If your kids wake up early anyway, get to the parks when they open. If you’re driving, that means a closer parking spot and greater ease when leaving. Magic Kingdom has a 9 a.m. show when it opens, and it set the scene for our whole experience there. You’ll also get to know the layout of the park a bit before the crowds arrive and the sun heats up. As per the above about repetition, you may be able to do some rides over and over again at the very beginning of the day, too, if you time it right.
Be prepared for bedtimes to shift. My kids stayed up later on this trip than they ever have before (including seder, when they’re allowed to stay up as late as they want). They also slept later, which meant our early morning park days were limited. If you had told me a week ago that I’d be changing them into their bathing suits at 8 p.m. after a full day of activities, I would not have believed you, but time works differently there. Plus, in the summer, fireworks start at 9 p.m., and did I mention they’re magical, too?
Ask for help. Disney employees (all called cast members) are there to make your visit perfect. Seriously. Just by asking, we got free cups of ice at numerous restaurants, a front row spot to watch a parade and a late checkout time at our hotel. Even, miraculously, when I committed the Disney sin of losing my kids’ autograph book, our hotel magically replaced it, complete with all the autographs they’d gathered so far, plus Tinkerbell’s.
Say yes. Of course, this is a common trope in improv games, but it’s good for vacations, too. Just like Disney cast members will basically say yes to anything you ask for, try to do that for your kids, too. You can do this without buying them everything they want, but buying them some things is ok, too! We gave our kids a spending allowance, which provided good life lessons in budgeting, but we also enjoyed saying yes to little treats along the way, or even just stopping unexpectedly to look at something that caught their attention. If you can anticipate things they might ask for, consider buying certain gifts in advance and bringing them with you to avoid the on-site markup. But mostly, try to live in the moment like your kids are. So many strangers on this trip said to me, “You’re making memories,” and the more they said that, the more I committed to trying to make the memories I want my kids to have.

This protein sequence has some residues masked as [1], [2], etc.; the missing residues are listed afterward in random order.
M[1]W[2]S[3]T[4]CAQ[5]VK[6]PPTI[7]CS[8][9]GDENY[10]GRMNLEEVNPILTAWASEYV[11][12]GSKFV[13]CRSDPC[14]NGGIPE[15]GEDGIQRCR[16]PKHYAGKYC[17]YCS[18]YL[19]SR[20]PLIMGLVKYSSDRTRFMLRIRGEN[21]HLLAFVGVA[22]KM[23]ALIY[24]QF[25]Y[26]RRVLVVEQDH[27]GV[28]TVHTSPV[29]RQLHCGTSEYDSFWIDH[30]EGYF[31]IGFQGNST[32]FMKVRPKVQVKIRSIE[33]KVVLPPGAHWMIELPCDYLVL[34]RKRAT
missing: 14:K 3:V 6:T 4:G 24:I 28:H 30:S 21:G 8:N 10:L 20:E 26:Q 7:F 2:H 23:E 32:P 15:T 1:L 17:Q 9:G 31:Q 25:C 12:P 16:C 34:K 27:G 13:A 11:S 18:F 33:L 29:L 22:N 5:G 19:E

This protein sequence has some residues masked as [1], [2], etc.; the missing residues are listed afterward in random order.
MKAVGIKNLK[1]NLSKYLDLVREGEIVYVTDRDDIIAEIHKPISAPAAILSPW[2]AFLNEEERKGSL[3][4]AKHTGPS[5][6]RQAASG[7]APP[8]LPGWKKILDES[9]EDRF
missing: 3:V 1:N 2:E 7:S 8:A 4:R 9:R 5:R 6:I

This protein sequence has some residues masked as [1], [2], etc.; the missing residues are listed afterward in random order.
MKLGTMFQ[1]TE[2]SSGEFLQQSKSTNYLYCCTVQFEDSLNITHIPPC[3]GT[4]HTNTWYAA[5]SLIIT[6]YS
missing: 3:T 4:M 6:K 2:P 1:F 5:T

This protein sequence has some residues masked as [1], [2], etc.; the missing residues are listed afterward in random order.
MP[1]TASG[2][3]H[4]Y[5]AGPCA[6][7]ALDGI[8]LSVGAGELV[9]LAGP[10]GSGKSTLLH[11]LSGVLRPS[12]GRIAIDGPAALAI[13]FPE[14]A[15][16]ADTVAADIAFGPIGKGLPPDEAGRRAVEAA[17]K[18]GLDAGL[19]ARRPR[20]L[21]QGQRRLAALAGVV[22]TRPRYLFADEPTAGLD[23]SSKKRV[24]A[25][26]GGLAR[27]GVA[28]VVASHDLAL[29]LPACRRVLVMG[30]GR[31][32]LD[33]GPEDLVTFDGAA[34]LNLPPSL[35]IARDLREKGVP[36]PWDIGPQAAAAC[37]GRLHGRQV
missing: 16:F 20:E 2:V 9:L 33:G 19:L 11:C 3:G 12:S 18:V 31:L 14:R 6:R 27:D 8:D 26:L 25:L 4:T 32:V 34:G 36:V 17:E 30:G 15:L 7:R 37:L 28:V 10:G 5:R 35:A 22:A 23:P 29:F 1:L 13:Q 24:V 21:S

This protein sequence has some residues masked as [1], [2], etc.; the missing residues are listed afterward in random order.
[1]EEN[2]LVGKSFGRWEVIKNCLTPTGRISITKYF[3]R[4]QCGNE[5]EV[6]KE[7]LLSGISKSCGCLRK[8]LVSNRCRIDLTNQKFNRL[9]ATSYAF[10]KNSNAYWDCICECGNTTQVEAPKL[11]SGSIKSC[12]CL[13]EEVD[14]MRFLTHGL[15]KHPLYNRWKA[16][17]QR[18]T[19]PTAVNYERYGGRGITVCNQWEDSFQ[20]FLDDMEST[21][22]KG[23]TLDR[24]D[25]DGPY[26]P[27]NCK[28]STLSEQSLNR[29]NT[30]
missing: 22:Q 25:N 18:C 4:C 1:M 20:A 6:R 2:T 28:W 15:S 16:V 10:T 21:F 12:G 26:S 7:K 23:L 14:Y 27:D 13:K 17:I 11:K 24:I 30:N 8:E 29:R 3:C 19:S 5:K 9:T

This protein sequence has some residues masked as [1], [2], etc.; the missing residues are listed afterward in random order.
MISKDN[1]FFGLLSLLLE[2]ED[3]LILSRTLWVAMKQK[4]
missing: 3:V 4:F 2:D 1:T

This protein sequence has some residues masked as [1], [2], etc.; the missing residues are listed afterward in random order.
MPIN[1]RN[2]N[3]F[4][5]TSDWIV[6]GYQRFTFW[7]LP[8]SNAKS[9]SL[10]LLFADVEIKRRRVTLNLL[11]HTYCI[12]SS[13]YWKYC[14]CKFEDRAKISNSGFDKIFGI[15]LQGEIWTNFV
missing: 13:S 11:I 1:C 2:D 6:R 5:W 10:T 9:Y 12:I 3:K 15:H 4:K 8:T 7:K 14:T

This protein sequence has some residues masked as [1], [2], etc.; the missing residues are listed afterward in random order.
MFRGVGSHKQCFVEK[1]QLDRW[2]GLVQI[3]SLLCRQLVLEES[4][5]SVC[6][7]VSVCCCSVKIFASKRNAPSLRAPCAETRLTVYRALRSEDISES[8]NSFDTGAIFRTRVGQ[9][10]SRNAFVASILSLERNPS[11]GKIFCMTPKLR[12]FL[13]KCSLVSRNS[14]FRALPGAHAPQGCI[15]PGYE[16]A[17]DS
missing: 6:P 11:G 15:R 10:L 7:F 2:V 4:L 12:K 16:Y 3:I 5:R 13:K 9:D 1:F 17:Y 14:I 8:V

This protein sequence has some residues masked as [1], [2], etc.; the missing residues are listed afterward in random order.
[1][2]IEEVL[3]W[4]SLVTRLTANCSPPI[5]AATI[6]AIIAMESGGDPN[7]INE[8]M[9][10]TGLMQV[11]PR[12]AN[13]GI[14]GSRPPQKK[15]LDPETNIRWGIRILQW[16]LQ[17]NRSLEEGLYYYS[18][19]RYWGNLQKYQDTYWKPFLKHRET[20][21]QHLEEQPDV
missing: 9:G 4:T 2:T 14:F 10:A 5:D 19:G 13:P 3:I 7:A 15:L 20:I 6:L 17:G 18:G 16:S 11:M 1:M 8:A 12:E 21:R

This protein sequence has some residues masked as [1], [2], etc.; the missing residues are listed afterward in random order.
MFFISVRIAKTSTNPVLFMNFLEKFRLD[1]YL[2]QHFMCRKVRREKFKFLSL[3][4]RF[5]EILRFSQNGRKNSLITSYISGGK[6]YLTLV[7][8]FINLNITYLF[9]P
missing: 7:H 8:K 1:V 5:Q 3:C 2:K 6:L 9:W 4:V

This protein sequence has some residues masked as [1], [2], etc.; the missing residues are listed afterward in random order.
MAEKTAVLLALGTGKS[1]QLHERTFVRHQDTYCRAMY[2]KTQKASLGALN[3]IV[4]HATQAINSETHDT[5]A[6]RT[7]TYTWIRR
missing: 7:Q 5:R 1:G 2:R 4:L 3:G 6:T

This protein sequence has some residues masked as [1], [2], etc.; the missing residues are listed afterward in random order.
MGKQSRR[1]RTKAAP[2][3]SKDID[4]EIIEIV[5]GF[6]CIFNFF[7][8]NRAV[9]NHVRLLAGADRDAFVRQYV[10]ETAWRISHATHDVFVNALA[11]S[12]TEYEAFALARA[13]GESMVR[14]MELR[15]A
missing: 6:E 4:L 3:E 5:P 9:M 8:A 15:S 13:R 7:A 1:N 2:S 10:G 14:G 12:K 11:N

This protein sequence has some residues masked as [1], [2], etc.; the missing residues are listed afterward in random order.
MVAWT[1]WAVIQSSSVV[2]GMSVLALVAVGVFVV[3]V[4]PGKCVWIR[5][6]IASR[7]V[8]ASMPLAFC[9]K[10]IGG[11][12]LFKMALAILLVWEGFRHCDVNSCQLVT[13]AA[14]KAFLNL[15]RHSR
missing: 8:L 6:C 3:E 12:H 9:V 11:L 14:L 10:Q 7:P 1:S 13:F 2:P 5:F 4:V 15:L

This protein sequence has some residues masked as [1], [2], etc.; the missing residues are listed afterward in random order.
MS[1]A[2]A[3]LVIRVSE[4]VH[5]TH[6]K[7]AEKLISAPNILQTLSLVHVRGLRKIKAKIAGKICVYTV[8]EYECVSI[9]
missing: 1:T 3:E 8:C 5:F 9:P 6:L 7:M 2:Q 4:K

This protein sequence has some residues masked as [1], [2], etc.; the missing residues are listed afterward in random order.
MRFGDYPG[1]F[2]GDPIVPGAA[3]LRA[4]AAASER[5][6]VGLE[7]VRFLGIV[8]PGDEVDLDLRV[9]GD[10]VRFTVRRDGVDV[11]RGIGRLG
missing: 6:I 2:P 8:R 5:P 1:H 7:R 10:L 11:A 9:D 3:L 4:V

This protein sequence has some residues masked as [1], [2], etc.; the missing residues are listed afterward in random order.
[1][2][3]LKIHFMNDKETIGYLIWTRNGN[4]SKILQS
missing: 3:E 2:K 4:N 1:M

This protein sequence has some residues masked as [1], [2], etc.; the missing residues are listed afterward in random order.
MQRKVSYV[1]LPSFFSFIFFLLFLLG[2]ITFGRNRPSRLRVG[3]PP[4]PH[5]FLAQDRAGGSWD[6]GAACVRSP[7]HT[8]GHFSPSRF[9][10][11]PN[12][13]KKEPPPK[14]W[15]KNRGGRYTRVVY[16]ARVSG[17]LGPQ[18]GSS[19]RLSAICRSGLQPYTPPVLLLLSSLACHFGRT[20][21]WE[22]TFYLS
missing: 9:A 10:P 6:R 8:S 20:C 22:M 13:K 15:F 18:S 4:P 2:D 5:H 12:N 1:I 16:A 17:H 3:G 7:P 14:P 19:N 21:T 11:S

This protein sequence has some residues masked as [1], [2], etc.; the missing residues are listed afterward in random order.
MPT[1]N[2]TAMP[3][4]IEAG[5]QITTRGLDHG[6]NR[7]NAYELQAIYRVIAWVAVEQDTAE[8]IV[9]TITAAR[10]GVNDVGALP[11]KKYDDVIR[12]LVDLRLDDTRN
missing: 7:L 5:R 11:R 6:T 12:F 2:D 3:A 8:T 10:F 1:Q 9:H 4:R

I have lots of other thoughts on fast passes (use them strategically to avoid lines), snacks (bring them to avoid hunger meltdowns), and daily itineraries (make them so you can plot your path through the parks and know when mealtimes and bathroom breaks will happen), but hopefully I’ve provided enough to get you started. I initially approached this trip as something I was going along with, but I quickly realized it was magical for me, too, and I’d wish that for any parent. Finally, while you’re likely structuring most of the trip around your kids, there are places that do hourly drop off babysitting while adults eat dinner, and I recommend that, too. My kids had a great time, and we were all happy to rejoin each other after a couple hours for more togetherness.
Sitting here after reading this, teary-eyed (seriously) from recognizing the extreme care and love that went into the trip, into the family members, and into the article. OK, the author is my beloved niece, but even if she were a complete stranger to me, I’d be super-impressed with this. Now to find a tissue.